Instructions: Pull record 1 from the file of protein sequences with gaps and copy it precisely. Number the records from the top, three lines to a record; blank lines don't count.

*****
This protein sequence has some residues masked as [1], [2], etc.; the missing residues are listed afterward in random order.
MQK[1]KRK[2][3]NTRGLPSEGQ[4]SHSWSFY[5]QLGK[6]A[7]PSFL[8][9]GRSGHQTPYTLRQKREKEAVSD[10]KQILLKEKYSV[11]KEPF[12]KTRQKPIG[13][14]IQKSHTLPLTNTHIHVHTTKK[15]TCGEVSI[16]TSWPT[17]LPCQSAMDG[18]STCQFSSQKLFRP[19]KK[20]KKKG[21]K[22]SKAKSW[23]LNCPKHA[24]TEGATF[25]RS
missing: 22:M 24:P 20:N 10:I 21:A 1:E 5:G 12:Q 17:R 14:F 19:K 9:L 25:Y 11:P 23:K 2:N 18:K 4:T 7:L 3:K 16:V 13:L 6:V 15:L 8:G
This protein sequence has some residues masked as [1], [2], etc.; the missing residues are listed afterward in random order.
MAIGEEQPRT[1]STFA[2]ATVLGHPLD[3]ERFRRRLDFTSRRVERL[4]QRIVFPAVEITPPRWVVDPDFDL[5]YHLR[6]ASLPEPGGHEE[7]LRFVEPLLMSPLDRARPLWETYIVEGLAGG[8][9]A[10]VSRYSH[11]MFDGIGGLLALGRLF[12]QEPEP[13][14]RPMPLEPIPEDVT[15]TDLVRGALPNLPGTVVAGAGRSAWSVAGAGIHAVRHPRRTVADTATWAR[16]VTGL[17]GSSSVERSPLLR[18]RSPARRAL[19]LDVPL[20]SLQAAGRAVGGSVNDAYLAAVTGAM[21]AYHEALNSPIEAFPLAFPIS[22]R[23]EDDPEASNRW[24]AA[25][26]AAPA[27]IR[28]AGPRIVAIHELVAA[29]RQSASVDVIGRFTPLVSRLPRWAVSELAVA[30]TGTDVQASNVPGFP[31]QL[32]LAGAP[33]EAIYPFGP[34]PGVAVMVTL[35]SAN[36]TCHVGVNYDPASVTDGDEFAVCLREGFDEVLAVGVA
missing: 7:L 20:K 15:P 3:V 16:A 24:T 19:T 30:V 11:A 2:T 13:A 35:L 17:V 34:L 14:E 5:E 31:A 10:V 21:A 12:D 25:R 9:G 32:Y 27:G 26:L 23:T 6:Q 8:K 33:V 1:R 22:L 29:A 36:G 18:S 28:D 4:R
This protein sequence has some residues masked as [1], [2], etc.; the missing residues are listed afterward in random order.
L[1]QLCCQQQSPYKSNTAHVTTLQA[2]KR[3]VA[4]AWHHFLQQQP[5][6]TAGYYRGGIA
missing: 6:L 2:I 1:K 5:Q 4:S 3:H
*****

This protein sequence has some residues masked as [1], [2], etc.; the missing residues are listed afterward in random order.
MQK[1]KRK[2][3]NTRGLPSEGQ[4]SHSWSFY[5]QLGK[6]A[7]PSFL[8][9]GRSGHQTPYTLRQKREKEAVSD[10]KQILLKEKYSV[11]KEPF[12]KTRQKPIG[13][14]IQKSHTLPLTNTHIHVHTTKK[15]TCGEVSI[16]TSWPT[17]LPCQSAMDG[18]STCQFSSQKLFRP[19]KK[20]KKKG[21]K[22]SKAKSW[23]LNCPKHA[24]TEGATF[25]RS
missing: 22:M 24:P 20:N 10:I 21:A 1:E 5:G 12:Q 17:R 14:F 19:K 9:L 25:Y 11:P 23:K 2:N 18:K 4:T 7:L 3:K 16:V 13:L 6:V 15:L 8:G